Britons are cutting back on unhealthy lifestyle habits in a bid to reduce their risk of needing bowel cancer treatment, a new survey suggests.
A YouGov survey of more than 2,000 people, published to mark the one-year anniversary of a World Cancer Research Fund (WCRF) report on how to prevent cancer, found that the majority of British consumers remember reading about the report and many have acted on its advice.
For instance, 11 per cent are trying to eat less processed meat; 26 per cent are eating more fruit and vegetables; and 18 per cent are watching their weight more closely - all of which are steps which can reduce a person's risk of bowel cancer.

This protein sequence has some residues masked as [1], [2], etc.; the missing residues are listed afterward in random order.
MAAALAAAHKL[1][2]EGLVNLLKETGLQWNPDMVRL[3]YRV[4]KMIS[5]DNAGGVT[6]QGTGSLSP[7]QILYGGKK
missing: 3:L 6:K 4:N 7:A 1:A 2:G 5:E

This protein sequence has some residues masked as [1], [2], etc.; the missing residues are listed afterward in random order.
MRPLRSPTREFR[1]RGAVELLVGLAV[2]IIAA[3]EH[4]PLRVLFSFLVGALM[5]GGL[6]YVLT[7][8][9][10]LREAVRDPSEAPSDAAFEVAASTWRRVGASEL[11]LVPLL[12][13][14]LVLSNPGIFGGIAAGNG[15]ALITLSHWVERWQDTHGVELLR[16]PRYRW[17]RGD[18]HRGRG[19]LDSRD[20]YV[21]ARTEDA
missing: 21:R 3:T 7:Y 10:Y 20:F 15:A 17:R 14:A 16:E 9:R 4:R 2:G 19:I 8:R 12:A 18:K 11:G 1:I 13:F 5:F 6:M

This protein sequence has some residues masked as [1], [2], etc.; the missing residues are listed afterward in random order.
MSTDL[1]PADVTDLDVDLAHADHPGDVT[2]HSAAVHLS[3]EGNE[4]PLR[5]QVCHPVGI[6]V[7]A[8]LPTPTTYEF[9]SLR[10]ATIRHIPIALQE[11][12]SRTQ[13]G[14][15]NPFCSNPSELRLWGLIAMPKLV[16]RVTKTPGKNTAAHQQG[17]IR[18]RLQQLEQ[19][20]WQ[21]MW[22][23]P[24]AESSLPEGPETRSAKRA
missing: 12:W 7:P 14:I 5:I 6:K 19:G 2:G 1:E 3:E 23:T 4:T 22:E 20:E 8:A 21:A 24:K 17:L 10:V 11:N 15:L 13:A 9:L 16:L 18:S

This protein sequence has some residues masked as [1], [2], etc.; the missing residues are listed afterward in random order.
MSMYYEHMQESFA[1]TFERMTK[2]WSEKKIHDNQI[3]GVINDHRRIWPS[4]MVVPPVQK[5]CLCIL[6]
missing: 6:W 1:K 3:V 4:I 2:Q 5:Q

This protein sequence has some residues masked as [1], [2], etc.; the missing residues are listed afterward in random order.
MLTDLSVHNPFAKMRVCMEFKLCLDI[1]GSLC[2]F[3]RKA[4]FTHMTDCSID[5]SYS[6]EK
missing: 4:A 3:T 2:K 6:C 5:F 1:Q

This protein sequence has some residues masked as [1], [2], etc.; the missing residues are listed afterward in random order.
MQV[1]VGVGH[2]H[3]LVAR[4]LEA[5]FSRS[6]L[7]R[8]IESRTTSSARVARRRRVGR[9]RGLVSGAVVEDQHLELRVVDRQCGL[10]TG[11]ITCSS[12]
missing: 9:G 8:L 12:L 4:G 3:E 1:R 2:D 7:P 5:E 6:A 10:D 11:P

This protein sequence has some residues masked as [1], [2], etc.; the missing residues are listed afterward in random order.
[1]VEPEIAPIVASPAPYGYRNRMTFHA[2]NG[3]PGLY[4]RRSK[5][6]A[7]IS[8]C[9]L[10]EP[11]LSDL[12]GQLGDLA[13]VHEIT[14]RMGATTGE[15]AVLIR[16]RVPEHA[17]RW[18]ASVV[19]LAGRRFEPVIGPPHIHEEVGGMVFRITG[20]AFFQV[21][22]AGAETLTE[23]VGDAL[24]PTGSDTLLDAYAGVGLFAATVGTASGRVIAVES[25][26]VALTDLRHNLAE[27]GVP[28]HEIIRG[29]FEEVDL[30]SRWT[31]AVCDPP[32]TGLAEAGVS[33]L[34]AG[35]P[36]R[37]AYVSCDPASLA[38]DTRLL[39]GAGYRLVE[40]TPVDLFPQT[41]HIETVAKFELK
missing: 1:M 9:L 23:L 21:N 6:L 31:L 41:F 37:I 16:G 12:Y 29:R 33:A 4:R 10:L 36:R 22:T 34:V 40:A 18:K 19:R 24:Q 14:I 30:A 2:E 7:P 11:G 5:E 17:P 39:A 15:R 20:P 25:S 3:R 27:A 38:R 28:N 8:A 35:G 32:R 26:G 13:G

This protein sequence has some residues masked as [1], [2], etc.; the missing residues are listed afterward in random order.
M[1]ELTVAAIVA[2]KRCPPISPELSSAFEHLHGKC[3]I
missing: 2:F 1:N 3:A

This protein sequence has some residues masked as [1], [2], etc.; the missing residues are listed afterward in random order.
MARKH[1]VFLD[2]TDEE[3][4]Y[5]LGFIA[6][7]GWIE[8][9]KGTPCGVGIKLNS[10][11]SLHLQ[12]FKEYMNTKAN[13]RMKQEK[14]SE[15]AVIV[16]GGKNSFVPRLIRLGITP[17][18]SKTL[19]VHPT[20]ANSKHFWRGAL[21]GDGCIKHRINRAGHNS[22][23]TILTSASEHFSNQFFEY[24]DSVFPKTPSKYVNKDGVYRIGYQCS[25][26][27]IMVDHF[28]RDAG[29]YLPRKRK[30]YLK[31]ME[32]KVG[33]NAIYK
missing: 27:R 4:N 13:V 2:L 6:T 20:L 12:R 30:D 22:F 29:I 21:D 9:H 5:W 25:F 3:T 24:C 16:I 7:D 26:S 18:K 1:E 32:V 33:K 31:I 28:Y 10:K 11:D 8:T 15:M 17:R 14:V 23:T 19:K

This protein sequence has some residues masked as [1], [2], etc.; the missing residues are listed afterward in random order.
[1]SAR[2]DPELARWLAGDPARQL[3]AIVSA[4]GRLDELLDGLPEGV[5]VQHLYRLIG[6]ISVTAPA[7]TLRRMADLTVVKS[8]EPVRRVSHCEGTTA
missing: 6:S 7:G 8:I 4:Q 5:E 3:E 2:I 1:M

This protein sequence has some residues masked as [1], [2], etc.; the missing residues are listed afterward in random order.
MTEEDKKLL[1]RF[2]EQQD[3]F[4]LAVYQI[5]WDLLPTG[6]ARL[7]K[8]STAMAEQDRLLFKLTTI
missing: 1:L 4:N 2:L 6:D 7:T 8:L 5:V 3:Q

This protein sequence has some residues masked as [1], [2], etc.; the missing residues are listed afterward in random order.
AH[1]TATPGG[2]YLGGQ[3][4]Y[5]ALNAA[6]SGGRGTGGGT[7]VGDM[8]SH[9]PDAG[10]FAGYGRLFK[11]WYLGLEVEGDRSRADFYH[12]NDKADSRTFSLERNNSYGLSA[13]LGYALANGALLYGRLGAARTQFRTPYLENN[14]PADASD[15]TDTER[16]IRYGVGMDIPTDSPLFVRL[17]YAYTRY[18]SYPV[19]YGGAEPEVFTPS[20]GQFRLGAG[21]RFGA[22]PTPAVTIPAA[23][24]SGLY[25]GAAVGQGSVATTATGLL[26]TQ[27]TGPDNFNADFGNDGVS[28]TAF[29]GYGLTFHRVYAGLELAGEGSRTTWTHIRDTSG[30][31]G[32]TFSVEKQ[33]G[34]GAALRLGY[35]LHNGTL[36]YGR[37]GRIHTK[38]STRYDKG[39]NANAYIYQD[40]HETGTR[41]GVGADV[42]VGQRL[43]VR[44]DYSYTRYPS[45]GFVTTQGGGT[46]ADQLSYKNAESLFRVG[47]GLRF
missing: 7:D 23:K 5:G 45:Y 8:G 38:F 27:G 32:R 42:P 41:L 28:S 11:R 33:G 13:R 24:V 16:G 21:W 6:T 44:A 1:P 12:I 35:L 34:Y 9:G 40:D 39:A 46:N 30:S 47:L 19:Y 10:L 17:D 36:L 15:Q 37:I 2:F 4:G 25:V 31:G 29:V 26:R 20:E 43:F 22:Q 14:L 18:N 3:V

The WCRF believes the poll findings are encouraging and show that people are prepared to take the necessary steps to reduce their risk of cancer when provided with convincing evidence.
Head of communications Richard Evans said: "A big part of our work is interpreting the latest scientific research and then giving people the information so they are then in a position to make informed decisions."
According to the charity, one of the major contributing factors to cancer is obesity.
A recent conference of scientists was told by Professor Martin Wiseman, the charity's medical and scientific adviser, that cancer cases will double in the next 40 years if obesity rates continue to rise in the UK.
Independent advice on private healthcare